Montreal, August 15, 2009 • No 269


Harry Valentine is a
free-marketeer living in Eastern Ontario.




The Vapour-locked and Flooded Engine:
An Analogy of Economic Downturn


by Harry Valentine


          Most people who have long-term knowledge of automobile engines have at some time encountered the phenomenon of the flooded engine. Usually, a cold engine becomes flooded after too much fuel enters the combustion chambers. Warm engines can also become flooded when excess fuel enters the combustion chambers, and the engine can stall. A hot engine can also become vapour-locked when excess fuel in the system vaporizes.


          Combustion usually occurs within a narrow range of the ratio between fuel and air that starts the engine. While automotive companies have been developing engines that can operate on very small amounts of fuel and large amounts of air, flooding the engine with excess fuel usually causes problems. An engine that burns excess fuel could produce less power and run at lower efficiency.

The Vapour-locked Economy

          The analogy of the flooded and vapour-locked automotive engine may be applied to the current economic situation. When too much monetary fuel is pumped into an economic engine, it can generate less real output while producing excess heat. The former chairman of the US Federal Reserve literally flooded the economy's engine with excess monetary fuel when he lowered interest rates to unprecedented levels that were far below natural free-market levels.

          Initially, the increase of monetary fuel brought about a perceived increase in economic performance in the high-tech sector during the 1990's. But the increase in easily available monetary fuel promoted reckless economic driving by new entrepreneurs eager to explore the new economic landscape. The additional fuel was used at lower efficiency in the economy and caused a boom of malinvestment in the high-tech sector.

          The high-tech sector overheated due to the inefficiency of massive malinvestment, just as an automotive engine can overheat due to inefficient use of excess fuel. The result was the dot-com bust and high-tech meltdown of 2000. The Federal Reserve and related financial institutions immediately attempted to restart the overheated and vapour-locked information sector of the economy by pumping in even more monetary fuel. The overheated high-tech sector responded no differently than an overheated and vapour-locked automotive engine when a so-called expert tries to restart the stalled engine by pumping in excess fuel. The so-called expert in this case who flooded the stalled and overheated engine of the high-tech sector was former Federal Reserve Chairman Alan Greenspan.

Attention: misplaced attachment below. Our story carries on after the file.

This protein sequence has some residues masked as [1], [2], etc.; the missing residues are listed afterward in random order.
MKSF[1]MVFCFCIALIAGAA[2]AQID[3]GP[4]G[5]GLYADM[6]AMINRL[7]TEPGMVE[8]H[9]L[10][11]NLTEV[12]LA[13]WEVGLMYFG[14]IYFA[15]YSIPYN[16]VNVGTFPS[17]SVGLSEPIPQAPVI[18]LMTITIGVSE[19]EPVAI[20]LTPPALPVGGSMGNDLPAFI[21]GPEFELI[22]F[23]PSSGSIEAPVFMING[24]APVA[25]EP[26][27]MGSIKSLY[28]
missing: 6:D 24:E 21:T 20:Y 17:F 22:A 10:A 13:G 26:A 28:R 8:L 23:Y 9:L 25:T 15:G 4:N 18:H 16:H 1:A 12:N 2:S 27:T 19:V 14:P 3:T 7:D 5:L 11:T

Overheated Housing

          Efforts by officials at the US Federal Reserve and other quasi-government agencies had little effect on restarting the high-tech boom. Market forces prevailed and forced the overheated North American high-tech sector to cool down. At the time, however, there was growing political support in Washington to encourage more Americans to become homeowners. Until then, the home building industry had weathered its ups and downs while undergoing moderate growth. State-sponsored programs aimed at increasing home ownership literally increased the volume of monetary fuel that was being pumped into the engine of the home building industry.